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For Authors: March 25, 2020 Issue [#10084]

 This week: Process of Publication
  Edited by: Vivian
                             More Newsletters By This Editor  

Table of Contents

1. About this Newsletter
2. A Word from our Sponsor
3. Letter from the Editor
4. Editor's Picks
5. A Word from Writing.Com
6. Ask & Answer
7. Removal instructions

About This Newsletter

         An author often misses one step on the way to having a book published, may fail to know exists: the process of publication. An author may become frustrated and angry because he thinks his book takes too long to be released. She may not understand why an editor requires revision after revision.
         This chapter concerning getting a book published may help authors better understand.

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Letter from the editor

The Process of Publication from Submission to Bookshelf

         Writers who have an idea of the process they and their manuscripts follow until a book sits on a bookshelf feel more secure and confident. Of course, the process varies from publisher to publisher and from one type of publishing to other types, but the general route taken by manuscripts is roughly similar.

1. Submission: Each publisher has guidelines that need to be followed. For the best chance of receiving a contract, follow those guidelines because they are not suggestions. Guidelines can be found on the publisher's website.

2. Assigned to acquisition: Some heads of a company make the acquisition decisions; some companies have an editor-in-chief who does or who assigns to an acquisition editor; some companies have imprint editors who assign submissions to acquisition editors. Whatever the method, someone will evaluate the manuscript and recommend whether it is accepted or rejected. This step can take up to six months, sometimes longer. A writer may contact the publisher after three months to make sure the publisher received the submission – a nice way of inquiring as to whether or not anything has happened.

3. Recommend accept or reject: A recommendation is given to whoever makes the final decision and to the person who offers contracts if the recommendation is to accept the manuscript. Our AE has several types of recommendation he/she can make: reject, make revision and resubmit, ask for full manuscript, after full manuscript is evaluated – recommend contract or rejection.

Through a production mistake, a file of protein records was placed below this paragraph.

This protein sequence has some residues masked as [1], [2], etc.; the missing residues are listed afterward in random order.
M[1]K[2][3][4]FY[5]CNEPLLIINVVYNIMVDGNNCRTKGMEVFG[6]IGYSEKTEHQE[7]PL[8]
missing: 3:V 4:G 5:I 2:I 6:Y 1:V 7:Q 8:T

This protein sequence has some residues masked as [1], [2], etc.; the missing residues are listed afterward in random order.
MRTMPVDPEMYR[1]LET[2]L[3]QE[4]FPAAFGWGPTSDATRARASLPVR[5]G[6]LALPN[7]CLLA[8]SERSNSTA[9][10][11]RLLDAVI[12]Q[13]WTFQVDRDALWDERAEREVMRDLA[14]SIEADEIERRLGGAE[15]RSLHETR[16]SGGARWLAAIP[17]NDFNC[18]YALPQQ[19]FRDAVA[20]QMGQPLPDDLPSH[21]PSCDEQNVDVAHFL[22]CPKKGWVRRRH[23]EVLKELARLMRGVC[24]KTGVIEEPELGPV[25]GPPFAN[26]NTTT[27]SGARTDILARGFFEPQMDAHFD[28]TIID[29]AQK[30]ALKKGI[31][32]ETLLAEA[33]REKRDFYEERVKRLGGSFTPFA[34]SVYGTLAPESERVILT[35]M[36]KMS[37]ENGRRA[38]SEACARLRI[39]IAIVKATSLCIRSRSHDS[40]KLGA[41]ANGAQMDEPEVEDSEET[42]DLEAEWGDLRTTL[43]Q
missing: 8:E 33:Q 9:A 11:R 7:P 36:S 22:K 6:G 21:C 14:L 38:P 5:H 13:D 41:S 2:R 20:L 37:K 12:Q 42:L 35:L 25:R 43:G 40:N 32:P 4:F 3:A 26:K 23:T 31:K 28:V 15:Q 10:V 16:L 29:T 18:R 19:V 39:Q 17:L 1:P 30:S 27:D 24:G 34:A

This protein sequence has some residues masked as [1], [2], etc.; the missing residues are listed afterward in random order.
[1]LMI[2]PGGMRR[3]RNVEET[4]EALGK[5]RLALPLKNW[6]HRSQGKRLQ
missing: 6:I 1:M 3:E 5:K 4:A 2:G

4. Author notified: A rejection letter is sent to the author or notice of contract offered and request for information required for contract OR however a company handles the notification process. Our company gives a summary of the information given in the evaluation whether the submission is rejected or accepted as a way to help the author. Many publishers don't give a reason for a rejection.

5. A contract is offered, often within a month: The author needs to be sure he/she understands the contract before accepting or rejecting. If the contract is accepted, the author should follow the instructions given by the publisher. NOTE: If an agent is used, that person will be the go-between.

6. If the contract is accepted, editing begins. Each company handles editing in a different manner. Some require authors to pay for the service either before or after the contract step. 4RV Publishing assigns a lead editor who works with the author one on one. This step can take several weeks to many months, depending on the amount of work the manuscript requires to make it the best it can be and on the availability of qualified editors.